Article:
In rereading David Levine's complaint about Paul Krugman's complaint, I couldn't help feel this is the sort of things you hear in a bitter divorce. How? It is just petty.
Krugman was not of course totally correct. What ailed macroeconomics is more than fresh vs saltwater. That too. The idea that mathematical models can describe an entire economy and then predict what it may become is rather ambitious to be polite.
By contrast, in particle physics, the Standard Model is based firmly in probabilistic statements.
Worse, the arrogance of economists is usually unbearable. It is in no small part helped by this equally arrogant Nobel Prizes of Economic Science handed every year to certify the "scientific" accomplishment of economic theories.
What is wrong with economics?
Nothing -- until you take it too seriously.
Human behavior is intrinsically difficult to "model" by mathematics. Do we understand how we behave in a couple situation? Parents and children? Can we "model" their behavior by mathematics?
Yet economic models are passed out as if they really meant something "scientific".
A cursory look of professional articles, like the one I posted, should be a warning sign to anyone making an honest living that these academic economists are living in a different world pretending they could "model" what we do.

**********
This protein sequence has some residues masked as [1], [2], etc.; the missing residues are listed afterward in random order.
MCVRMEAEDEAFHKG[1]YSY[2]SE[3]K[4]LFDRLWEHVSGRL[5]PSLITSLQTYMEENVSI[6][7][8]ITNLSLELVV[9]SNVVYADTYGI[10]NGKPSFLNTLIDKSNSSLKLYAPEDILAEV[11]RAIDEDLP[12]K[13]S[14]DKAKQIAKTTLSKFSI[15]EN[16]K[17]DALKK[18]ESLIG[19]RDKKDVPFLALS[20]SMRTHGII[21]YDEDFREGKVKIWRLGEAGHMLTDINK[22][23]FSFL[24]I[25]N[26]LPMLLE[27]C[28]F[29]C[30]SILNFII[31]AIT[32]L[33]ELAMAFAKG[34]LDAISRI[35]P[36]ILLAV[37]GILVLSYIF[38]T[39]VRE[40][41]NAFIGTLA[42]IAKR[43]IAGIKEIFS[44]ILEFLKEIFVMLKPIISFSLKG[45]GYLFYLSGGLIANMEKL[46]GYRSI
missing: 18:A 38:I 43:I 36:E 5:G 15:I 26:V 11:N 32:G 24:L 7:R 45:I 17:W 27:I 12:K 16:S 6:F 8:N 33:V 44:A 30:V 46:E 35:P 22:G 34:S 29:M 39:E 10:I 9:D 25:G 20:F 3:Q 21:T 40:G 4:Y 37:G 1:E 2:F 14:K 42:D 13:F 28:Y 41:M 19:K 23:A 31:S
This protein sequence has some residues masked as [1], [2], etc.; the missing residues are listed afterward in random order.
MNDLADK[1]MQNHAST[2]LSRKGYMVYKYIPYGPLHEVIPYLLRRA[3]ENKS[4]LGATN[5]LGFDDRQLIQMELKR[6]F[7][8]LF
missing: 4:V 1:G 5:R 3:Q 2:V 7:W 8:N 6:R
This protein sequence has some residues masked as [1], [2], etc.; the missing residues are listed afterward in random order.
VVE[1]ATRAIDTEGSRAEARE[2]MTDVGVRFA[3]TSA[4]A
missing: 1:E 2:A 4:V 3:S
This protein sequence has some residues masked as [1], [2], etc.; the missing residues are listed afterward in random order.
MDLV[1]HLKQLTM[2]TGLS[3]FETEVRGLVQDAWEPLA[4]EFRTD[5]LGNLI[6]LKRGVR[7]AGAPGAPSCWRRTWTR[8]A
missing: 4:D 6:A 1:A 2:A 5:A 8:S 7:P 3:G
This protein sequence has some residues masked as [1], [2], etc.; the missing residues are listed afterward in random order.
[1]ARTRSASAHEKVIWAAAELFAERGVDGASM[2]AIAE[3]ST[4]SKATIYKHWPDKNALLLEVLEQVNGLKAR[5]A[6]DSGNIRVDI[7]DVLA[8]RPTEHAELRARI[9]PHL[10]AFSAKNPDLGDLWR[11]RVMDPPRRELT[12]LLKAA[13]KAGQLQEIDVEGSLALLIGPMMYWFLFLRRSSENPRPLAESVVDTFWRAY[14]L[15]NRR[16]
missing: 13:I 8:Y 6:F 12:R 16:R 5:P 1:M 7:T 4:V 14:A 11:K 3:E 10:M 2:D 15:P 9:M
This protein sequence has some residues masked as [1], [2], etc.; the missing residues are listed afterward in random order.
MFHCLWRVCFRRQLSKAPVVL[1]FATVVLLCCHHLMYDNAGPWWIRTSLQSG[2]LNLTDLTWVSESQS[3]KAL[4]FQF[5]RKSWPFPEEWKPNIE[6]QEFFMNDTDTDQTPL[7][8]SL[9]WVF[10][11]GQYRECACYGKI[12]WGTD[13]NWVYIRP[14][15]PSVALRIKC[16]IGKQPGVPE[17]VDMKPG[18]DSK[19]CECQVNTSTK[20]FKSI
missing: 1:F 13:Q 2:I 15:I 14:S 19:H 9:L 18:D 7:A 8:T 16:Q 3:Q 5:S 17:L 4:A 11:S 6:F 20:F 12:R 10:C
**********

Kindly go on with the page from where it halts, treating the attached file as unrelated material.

The Levine article is fundamentally flawed. He didn't really answer Krugman's complaint. True you can always find this or that economist talking about bubbles, depressions and unexpected disasters.
Yet, pick any serious textbooks on macro, look at any top 10 PhD programs in economics, those cases are never, ever at the center of studies
99% of all models PhD students MUST study at freshwater universities describe a world where little of what we have witnessed happened. As Krugman correctly pointed out at those places if Keynes was mentioned at all, it would be presented as a case for dismissal.
Krugman is correct in pointing out the principal way economics is taught is terribly wrong, especially at freshwater universities. He was somewhat too generous with saltwater universities that have placed too much importance on modeling using mathematics increasingly irrelevant to realities, even when these saltwater types are not free market ideologues like the Chicago guys.